Clive Palmer's $30b mining damages claim 'could force hospitals, schools to shut': McGowan
Clive Palmer’s near-$30 billion damages claim against the West Australian government would force the mass closures of hospitals and schools, the premier has claimed while defending an extraordinary bid to block the suit.
Mr Palmer’s Mineralogy company is pursuing WA for damages over a 2012 decision by the then-Liberal government to refuse to formally assess its proposed Balmoral South iron ore mine in the Pilbara.
Late on Tuesday, WA Attorney-General John Quigley told state parliament Mr Palmer and his associated companies Mineralogy and International Minerals were claiming a total of $27.7 billion minus costs - a figure Mr Palmer disputes.
Premier Mark McGowan has labelled the move “obscene” and is urging the state opposition and crossbenchers to support unprecedented legislation to block the claim.
“He is trying to take our money and if he’s successful that would mean mass closures of hospitals, of schools, of police stations, mass sackings ... it is an extreme risk to Western Australia,” Mr McGowan told reporters on Wednesday.
“I will not risk selling Western Australia down the drain to Clive Palmer.”
PALMER-GEDDON: CLIVE’S $30B THREAT TO WA
Mr Palmer claimed he and the WA government had previously agreed to mediate the dispute, adding the proposed legislation, which would terminate the arbitration between the two parties, would damage the state’s reputation.
“The attorney-general really says that he thinks ‘we’re guilty and we’re going to have to pay up’,” he told Perth radio station 6PR.
“I think it would be very bad to do. Western Australia’s been a very successful state based on the sanctity of its state agreement and its sovereign risk.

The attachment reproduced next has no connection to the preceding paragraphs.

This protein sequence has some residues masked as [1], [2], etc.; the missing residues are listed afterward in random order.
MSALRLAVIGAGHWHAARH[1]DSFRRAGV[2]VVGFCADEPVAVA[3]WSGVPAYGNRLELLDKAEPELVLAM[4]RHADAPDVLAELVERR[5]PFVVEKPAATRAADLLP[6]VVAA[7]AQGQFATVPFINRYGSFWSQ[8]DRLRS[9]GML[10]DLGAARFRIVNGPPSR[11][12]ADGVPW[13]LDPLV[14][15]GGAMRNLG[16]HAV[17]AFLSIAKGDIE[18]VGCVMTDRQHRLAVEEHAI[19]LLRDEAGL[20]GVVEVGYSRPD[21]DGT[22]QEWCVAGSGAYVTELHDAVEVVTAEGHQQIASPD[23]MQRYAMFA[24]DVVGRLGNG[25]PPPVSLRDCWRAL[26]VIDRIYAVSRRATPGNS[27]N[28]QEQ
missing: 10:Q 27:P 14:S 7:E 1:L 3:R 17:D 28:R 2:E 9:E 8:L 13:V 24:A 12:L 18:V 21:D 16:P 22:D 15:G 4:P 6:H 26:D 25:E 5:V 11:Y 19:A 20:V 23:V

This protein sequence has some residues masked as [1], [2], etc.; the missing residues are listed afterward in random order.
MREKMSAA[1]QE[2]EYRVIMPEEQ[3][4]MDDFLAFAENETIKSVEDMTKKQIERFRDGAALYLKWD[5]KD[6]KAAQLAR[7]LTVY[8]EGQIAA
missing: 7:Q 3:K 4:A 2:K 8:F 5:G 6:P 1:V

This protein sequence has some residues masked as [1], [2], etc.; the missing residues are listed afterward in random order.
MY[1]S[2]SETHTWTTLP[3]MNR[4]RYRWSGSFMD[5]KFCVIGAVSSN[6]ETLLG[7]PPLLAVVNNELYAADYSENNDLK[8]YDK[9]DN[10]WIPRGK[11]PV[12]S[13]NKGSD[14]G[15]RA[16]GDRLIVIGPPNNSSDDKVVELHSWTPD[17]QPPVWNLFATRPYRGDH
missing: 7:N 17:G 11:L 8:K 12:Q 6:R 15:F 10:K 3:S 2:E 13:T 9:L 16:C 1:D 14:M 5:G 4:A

“If it passes this act, all that’s out the window. Its credit rating’s liable to go down and people that have invested in this state will be worried about what’s going to happen.”
Mr Palmer said the damages were yet to be assessed, labelling talk of a $30 billion claim “bulls***”.
But the attorney-general has dared Mr Palmer to waive his confidentiality under the Commercial Arbitration Act to “put it all out on the table”.
Mr McGowan said he had spoken to mining industry stakeholders and assured them his emergency legislation did not create sovereign risk or threaten other state agreements.
“We have around 70 state agreement acts in Western Australia. They have been around now for 70 or 80 years,” he said.
“This has never happened before. Ministerial decisions have always been accepted and worked through between the state government and proponent.”
Mr McGowan denied the dispute was linked to Mr Palmer’s ongoing legal bid to have WA’s hard border closures deemed unconstitutional. He hopes to have the bill passed by Thursday, warning that every day is costing taxpayers.
The state opposition was only briefed on the legislation on Tuesday night.
“My conscience is clear. I know we are doing the right thing by the state,” Mr McGowan said.
“I wasn’t elected to cave into these sorts of personal interests.”